- Strategic plan update
- Brenton Center sign-up
- Project proposal seminar
- Costa Rica seminar/study tour
- Curriculum development projects
- Information facts of life
- Future of family farms
- Contract With America: Cuts ahead?
- A change trying to happen
- When in Rome . . .
C O L L E G E N E W S
STRATEGIC PLAN UPDATE
The college's strategic planning committee is nearing completion
of its report. The group will meet on Jan. 10 to review a complete
draft. Later this month the report will be widely distributed
for discussion. Mike Chaplin, 294-3718, chairs the committee.
BRENTON CENTER SIGN-UP
Agriculture faculty can now request to schedule fall classes in
the Brenton Center. Deadline is Feb. 3 -- DEOs have sign-up sheets.
The center has two classrooms: one seats 28, the other 42. Classroom
features include: graphics camera, slide-to-video converter, laser
disk player, VCR, PC computer stations, video pointer, teacher
camera-control system and fiber-optic network camera controls.
The center will help instructors take advantage of the technology.
For more details: see DEO or contact Richard Carter, 294-5904,
PROJECT PROPOSAL SEMINAR
A seminar on preparing Experiment Station project proposals will
be held noon to 2 p.m., Tuesday, Jan. 10, Gold Room, Memorial
Union. Who should attend: early-career faculty, staff who assist
in preparing Experiment Station documentation and faculty who
wish a review of the project proposal process. If you plan to
attend, call Carla Persaud, 294-9376. For more information: Susan
COSTA RICA SEMINAR/STUDY TOUR
The fifth annual seminar/study tour to Costa Rica, March 11-18,
offers opportunities for faculty, staff, alumni and friends to
learn more about tropical agriculture and natural resources, and
expand personal and professional contacts in Costa Rica. The event
includes a rainforest tour and activities at the University of
Costa Rica. It is sponsored by the ISU-Interamerican Center for
Science, Education and Technology. For more details: Mary de Baca,
294-1851, or firstname.lastname@example.org.
CURRICULUM DEVELOPMENT PROJECTS
The university allocated $187,699 to the college last July for
curriculum development. The money provided funds for 18 projects,
including: hiring a computer specialist to help faculty and students
use computer technology in problem-solving courses; improving
services for faculty and students in communications-intensive
courses; completing a statewide assessment of the distance-education
market; and development of an "introduction to environmental
issues" course. The funds are part of a three-year university
fund reallocation program.
C O M M U N I C A T I O N S K I O S K
INFORMATION FACTS OF LIFE
The following "Information Facts of Life" are taken
from "Saving IT's Soul: Human-Centered Information Management"
by Thomas Davenport in the Harvard Business Review, March-April
- There's no such thing as information overload; if information
is really useful, our appetite for it is insatiable.
- To make the most of electronic communications, employees must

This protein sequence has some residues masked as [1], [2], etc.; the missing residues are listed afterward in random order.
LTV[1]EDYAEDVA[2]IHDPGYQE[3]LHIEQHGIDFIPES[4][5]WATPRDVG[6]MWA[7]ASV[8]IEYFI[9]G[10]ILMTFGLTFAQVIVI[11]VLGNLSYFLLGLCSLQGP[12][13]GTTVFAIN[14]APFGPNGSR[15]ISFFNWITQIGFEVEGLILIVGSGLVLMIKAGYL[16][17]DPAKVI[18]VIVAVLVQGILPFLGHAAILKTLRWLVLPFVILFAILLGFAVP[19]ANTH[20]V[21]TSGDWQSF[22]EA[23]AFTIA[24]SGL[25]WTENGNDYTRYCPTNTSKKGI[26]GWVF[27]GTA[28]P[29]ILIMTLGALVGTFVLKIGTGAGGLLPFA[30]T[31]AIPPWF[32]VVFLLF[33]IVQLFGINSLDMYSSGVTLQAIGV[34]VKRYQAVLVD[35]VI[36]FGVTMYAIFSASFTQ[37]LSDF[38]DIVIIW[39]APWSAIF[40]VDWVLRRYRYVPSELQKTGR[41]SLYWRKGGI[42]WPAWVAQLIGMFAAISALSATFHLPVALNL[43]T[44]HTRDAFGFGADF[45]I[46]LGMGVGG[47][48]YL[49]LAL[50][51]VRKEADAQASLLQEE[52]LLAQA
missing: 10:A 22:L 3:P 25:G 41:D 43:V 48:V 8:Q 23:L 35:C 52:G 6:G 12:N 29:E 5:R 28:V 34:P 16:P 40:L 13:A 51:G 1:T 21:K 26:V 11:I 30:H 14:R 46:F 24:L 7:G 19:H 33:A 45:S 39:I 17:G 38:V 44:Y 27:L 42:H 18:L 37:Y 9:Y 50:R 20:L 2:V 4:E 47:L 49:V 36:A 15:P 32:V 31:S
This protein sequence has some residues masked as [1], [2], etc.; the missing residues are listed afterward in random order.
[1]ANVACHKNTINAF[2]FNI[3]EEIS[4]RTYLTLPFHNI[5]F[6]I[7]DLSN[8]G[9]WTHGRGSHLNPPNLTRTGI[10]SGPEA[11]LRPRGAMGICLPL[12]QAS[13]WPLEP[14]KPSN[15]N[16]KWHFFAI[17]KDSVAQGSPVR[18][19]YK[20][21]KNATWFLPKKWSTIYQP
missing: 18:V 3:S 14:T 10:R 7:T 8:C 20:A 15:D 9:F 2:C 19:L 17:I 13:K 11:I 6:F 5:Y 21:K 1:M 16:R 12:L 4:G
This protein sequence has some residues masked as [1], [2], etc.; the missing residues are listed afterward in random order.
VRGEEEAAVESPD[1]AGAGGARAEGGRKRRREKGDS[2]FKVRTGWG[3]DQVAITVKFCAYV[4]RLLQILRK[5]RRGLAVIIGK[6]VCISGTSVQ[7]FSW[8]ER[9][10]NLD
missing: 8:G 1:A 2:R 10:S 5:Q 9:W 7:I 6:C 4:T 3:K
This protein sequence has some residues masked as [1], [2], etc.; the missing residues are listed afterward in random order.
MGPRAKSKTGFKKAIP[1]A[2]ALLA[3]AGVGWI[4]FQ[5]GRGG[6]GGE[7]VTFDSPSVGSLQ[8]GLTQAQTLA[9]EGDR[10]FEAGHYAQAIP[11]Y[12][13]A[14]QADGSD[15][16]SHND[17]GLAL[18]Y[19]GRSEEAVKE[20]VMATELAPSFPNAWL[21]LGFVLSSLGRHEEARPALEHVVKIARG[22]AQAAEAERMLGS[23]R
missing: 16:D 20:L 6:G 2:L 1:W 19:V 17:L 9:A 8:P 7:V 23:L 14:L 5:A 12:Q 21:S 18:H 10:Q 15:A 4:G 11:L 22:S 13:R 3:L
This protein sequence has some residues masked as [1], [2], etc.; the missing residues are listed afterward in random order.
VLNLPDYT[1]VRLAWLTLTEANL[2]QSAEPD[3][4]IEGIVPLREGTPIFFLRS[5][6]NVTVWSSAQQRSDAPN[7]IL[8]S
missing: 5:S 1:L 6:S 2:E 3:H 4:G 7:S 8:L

first learn to communicate face-to-face.
- Managers prefer to get information from people rather than computers;
people add value to raw information by interpreting and adding
I N F O G R A Z I N G
FUTURE OF FAMILY FARMS
With the average age of family farmers topping 53, the USDA sees
500,000 quitting by the year 2002. Most farms won't stay in the
family. Only 250,000 young people are expected to enter the business,
and bankers are wary of backing new farmers as Washington trims
subsidies. (In Iowa, only a third of farmers expect their children
to take over.) Many operations will merge with neighbors, creating
bigger farms and helping shrink farm numbers by possibly 22 percent
to 1.5 million in a decade or so. (From the Wall Street Journal.)
CONTRACT WITH AMERICA: CUTS AHEAD?
If the "Contract With America" proposed by the new Republican
majority in Congress is implemented, a potential implication may
be less funding for higher education. An analysis of the "Contract"
was compiled in November by three higher-education organizations,
including the National Association of State Universities and Land-Grant
Colleges. The "Contract" did not specifically indicate
how $147.9 billion in cuts would be made, but a list of possibilities
includes: elimination of college work-study; increase in interest
payments that students would make on Stafford loans; freeze on
research overhead rates at 90 percent of their present level;
and funding cuts for the National Science Foundation.
E X T E R N A L V O I C E S
A CHANGE TRYING TO HAPPEN
"When you feel conflict, pain, tension, fear or confusion,
it is a change trying to happen. Many of us settle for chronic
dull pain rather than a brief confrontation with change. The cost
is our flexibility. We become alienated from ourselves and our
stress level rises." From an interview with cultural anthropologist
and business consultant Jennifer James in JD Journal, Number 3,
M A R G I N A L I A
WHEN IN ROME . . .
The ubiquity of cellular phones in Italy has resulted in a 32-page
courtesy guide published by Telecom Italia that suggests, among
other things: not placing your cellular phone on the table during
lunch "as if it were a piece of bread"; keeping your
voice down during sidewalk conversations; and turning your phone
off while attending the theater. Since this is Italy, it also
suggests having a second telephone for "mischievous"
calls from lovers. (Wall Street Journal, Dec. 12)